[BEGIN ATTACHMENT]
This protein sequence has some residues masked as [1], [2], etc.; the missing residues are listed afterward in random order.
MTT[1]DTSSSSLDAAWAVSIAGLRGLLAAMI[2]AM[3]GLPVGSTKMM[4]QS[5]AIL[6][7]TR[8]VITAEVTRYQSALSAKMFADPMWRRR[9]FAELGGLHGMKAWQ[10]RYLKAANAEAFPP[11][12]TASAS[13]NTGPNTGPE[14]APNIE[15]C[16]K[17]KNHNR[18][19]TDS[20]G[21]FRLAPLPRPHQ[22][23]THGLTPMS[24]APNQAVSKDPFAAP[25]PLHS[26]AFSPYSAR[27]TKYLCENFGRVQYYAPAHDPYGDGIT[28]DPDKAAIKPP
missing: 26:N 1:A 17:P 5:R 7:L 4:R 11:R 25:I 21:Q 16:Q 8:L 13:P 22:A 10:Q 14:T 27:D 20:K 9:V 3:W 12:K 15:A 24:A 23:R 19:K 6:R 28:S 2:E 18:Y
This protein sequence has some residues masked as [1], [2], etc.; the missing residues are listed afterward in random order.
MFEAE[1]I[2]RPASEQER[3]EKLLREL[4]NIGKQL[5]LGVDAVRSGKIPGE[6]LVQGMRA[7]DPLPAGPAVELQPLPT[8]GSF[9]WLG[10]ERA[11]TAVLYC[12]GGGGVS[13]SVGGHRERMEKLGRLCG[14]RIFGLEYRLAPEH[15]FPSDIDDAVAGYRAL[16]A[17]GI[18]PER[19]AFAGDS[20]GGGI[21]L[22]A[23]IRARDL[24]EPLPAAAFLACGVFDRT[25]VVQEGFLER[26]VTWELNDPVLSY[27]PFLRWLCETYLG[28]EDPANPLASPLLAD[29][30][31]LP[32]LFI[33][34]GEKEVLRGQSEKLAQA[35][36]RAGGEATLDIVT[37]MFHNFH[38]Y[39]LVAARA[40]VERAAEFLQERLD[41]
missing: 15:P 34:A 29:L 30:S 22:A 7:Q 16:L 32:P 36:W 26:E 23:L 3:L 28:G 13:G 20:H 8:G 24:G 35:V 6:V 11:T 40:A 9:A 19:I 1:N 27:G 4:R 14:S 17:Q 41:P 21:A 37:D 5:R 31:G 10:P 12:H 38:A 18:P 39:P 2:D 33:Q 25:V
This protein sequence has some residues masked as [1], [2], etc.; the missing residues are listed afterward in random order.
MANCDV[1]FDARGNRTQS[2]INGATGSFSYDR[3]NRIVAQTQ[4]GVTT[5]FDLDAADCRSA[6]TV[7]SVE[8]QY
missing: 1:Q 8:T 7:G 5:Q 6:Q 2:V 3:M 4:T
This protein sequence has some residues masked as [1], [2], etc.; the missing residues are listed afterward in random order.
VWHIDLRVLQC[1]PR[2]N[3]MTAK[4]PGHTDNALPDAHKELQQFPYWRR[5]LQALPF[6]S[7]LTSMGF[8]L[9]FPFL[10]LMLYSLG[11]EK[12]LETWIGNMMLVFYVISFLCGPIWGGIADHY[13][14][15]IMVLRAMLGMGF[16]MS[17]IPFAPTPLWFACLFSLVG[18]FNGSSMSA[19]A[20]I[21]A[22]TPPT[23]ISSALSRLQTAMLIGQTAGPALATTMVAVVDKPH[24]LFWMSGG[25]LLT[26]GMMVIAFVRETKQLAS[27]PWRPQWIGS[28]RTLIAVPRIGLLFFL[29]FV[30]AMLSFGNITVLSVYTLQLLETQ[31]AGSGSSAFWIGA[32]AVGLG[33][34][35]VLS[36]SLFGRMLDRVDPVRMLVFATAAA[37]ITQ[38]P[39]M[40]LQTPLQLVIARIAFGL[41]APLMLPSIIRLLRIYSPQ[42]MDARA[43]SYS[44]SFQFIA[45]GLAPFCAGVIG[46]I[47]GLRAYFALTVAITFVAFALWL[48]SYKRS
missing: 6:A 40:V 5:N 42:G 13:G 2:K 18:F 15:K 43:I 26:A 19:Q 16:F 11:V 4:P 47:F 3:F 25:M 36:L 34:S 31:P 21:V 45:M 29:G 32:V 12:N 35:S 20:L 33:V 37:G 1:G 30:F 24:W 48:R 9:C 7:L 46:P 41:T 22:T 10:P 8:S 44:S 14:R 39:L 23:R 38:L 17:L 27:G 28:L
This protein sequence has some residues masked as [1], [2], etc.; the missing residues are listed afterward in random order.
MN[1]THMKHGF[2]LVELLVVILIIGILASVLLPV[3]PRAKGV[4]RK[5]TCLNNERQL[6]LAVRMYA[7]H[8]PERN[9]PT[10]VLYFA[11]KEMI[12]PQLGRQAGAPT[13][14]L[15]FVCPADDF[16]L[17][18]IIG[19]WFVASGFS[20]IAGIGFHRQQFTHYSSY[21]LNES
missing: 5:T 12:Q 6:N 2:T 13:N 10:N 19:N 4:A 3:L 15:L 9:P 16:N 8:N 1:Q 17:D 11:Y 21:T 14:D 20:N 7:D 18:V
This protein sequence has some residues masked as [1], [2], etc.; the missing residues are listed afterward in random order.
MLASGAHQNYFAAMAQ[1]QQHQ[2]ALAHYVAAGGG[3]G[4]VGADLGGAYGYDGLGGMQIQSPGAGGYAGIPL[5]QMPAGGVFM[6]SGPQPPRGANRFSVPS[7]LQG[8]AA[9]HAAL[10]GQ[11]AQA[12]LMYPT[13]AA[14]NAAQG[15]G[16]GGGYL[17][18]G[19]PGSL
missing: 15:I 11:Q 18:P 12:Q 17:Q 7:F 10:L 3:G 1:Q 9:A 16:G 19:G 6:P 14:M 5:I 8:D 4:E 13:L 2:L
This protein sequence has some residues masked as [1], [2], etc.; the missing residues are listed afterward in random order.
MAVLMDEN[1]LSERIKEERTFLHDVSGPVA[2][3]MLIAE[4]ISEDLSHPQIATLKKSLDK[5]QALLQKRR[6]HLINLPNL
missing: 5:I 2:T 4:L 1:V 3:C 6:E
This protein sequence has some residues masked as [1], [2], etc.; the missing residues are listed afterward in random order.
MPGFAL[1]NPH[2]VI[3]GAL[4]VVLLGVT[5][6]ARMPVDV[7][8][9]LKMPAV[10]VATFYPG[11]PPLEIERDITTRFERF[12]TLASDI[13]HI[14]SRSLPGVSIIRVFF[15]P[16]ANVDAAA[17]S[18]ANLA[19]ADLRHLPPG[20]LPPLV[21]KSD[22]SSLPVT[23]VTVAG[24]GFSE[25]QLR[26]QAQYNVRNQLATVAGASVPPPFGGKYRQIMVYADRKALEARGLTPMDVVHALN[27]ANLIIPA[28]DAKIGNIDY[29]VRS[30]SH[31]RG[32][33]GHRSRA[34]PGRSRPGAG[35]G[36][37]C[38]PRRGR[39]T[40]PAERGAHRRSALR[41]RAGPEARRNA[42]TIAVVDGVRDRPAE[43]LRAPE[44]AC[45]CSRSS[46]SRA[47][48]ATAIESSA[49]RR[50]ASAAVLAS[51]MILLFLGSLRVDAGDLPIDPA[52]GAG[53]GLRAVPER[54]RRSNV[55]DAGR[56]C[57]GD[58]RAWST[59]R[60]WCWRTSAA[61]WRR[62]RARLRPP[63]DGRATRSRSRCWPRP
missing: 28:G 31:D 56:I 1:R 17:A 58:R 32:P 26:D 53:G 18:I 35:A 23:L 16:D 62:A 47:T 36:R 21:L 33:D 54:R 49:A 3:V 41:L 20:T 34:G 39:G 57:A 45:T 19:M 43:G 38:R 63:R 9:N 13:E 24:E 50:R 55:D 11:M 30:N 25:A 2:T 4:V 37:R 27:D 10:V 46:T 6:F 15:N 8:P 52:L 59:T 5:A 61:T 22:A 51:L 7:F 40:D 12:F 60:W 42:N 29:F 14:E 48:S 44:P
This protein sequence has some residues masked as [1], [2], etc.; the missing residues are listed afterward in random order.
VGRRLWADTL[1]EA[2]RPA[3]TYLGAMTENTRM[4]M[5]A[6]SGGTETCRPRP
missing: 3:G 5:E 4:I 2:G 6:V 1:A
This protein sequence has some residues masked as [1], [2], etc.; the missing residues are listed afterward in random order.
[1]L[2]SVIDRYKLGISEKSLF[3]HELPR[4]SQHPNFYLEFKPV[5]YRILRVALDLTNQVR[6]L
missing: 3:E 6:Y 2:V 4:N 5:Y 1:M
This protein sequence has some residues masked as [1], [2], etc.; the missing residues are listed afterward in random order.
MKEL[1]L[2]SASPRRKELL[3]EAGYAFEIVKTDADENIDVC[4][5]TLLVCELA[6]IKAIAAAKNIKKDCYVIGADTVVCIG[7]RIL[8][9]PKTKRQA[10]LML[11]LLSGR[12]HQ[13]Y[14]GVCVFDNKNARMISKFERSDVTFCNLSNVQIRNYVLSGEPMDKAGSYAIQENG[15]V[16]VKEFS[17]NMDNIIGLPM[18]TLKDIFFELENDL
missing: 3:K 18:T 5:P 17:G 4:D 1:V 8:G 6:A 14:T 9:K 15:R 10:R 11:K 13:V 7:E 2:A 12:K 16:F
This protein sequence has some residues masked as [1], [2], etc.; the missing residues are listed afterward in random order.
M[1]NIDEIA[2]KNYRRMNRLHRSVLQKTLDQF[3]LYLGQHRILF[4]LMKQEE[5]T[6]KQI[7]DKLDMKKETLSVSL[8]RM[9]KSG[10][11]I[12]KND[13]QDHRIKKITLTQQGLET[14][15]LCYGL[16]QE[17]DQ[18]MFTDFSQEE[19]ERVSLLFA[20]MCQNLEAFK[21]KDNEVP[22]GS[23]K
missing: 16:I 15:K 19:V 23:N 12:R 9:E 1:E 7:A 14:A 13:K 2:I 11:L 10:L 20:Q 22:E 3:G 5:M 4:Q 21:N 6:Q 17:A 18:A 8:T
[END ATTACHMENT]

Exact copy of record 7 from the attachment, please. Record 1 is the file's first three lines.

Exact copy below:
This protein sequence has some residues masked as [1], [2], etc.; the missing residues are listed afterward in random order.
MAVLMDEN[1]LSERIKEERTFLHDVSGPVA[2][3]MLIAE[4]ISEDLSHPQIATLKKSLDK[5]QALLQKRR[6]HLINLPNL
missing: 5:I 2:T 4:L 1:V 3:C 6:E